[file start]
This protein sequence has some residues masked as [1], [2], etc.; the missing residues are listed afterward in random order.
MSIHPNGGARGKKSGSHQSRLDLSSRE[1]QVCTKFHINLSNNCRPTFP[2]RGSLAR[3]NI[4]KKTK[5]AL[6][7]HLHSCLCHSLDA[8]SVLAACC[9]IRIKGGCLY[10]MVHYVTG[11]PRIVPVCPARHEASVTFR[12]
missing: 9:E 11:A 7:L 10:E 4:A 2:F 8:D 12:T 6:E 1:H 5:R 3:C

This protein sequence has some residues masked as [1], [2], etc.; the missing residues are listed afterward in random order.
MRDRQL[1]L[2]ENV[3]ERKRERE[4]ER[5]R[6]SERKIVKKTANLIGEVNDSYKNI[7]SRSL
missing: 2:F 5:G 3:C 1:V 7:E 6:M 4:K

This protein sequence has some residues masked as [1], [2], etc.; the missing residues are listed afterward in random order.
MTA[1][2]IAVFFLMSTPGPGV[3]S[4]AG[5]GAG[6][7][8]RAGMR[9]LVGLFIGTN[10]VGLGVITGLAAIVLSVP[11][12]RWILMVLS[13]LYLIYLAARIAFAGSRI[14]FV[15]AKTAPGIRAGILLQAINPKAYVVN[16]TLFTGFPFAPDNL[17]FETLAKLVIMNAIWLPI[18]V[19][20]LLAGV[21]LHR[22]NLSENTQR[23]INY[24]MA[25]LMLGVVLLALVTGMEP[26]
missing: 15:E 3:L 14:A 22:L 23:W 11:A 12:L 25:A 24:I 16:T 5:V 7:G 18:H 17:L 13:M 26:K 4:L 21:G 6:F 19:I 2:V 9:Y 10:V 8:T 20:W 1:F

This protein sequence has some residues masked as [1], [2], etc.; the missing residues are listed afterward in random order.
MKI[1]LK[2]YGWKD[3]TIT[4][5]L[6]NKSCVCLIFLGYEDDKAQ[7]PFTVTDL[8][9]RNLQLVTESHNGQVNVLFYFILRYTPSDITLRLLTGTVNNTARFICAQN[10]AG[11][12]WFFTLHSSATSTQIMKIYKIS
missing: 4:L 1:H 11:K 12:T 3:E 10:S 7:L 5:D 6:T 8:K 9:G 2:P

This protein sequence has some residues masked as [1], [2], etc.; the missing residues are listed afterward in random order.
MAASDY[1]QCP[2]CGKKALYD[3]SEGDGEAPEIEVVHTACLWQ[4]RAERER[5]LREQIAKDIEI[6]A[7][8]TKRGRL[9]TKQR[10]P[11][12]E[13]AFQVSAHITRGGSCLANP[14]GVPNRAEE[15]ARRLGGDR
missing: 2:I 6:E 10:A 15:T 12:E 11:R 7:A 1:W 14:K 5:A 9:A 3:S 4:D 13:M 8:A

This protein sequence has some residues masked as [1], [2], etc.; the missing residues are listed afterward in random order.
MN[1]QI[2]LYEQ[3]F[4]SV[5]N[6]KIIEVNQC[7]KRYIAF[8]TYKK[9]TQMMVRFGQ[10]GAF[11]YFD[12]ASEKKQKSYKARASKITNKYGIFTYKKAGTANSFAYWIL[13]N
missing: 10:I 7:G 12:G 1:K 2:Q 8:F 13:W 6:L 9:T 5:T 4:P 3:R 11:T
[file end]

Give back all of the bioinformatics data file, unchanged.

This protein sequence has some residues masked as [1], [2], etc.; the missing residues are listed afterward in random order.
MSIHPNGGARGKKSGSHQSRLDLSSRE[1]QVCTKFHINLSNNCRPTFP[2]RGSLAR[3]NI[4]KKTK[5]AL[6][7]HLHSCLCHSLDA[8]SVLAACC[9]IRIKGGCLY[10]MVHYVTG[11]PRIVPVCPARHEASVTFR[12]
missing: 9:E 11:A 7:L 10:E 4:A 2:F 8:D 12:T 6:E 1:H 5:R 3:C

This protein sequence has some residues masked as [1], [2], etc.; the missing residues are listed afterward in random order.
MRDRQL[1]L[2]ENV[3]ERKRERE[4]ER[5]R[6]SERKIVKKTANLIGEVNDSYKNI[7]SRSL
missing: 2:F 5:G 3:C 1:V 7:E 6:M 4:K

This protein sequence has some residues masked as [1], [2], etc.; the missing residues are listed afterward in random order.
MTA[1][2]IAVFFLMSTPGPGV[3]S[4]AG[5]GAG[6][7][8]RAGMR[9]LVGLFIGTN[10]VGLGVITGLAAIVLSVP[11][12]RWILMVLS[13]LYLIYLAARIAFAGSRI[14]FV[15]AKTAPGIRAGILLQAINPKAYVVN[16]TLFTGFPFAPDNL[17]FETLAKLVIMNAIWLPI[18]V[19][20]LLAGV[21]LHR[22]NLSENTQR[23]INY[24]MA[25]LMLGVVLLALVTGMEP[26]
missing: 15:E 3:L 14:A 22:L 23:W 11:A 12:L 25:A 24:I 16:T 5:V 7:G 18:H 17:L 13:M 26:K 4:L 21:G 6:F 19:I 2:V 9:Y 10:V 8:T 20:W 1:F

This protein sequence has some residues masked as [1], [2], etc.; the missing residues are listed afterward in random order.
MKI[1]LK[2]YGWKD[3]TIT[4][5]L[6]NKSCVCLIFLGYEDDKAQ[7]PFTVTDL[8][9]RNLQLVTESHNGQVNVLFYFILRYTPSDITLRLLTGTVNNTARFICAQN[10]AG[11][12]WFFTLHSSATSTQIMKIYKIS
missing: 4:L 1:H 11:K 12:T 3:E 10:S 7:L 5:D 6:T 8:K 9:G 2:P

This protein sequence has some residues masked as [1], [2], etc.; the missing residues are listed afterward in random order.
MAASDY[1]QCP[2]CGKKALYD[3]SEGDGEAPEIEVVHTACLWQ[4]RAERER[5]LREQIAKDIEI[6]A[7][8]TKRGRL[9]TKQR[10]P[11][12]E[13]AFQVSAHITRGGSCLANP[14]GVPNRAEE[15]ARRLGGDR
missing: 2:I 6:E 10:A 15:T 12:E 11:R 7:A 1:W 14:K 5:A 9:A 3:S 4:D 13:M 8:A

This protein sequence has some residues masked as [1], [2], etc.; the missing residues are listed afterward in random order.
MN[1]QI[2]LYEQ[3]F[4]SV[5]N[6]KIIEVNQC[7]KRYIAF[8]TYKK[9]TQMMVRFGQ[10]GAF[11]YFD[12]ASEKKQKSYKARASKITNKYGIFTYKKAGTANSFAYWIL[13]N
missing: 10:I 7:G 12:G 1:K 2:Q 8:F 13:W 6:L 9:T 5:T 4:P 3:R 11:T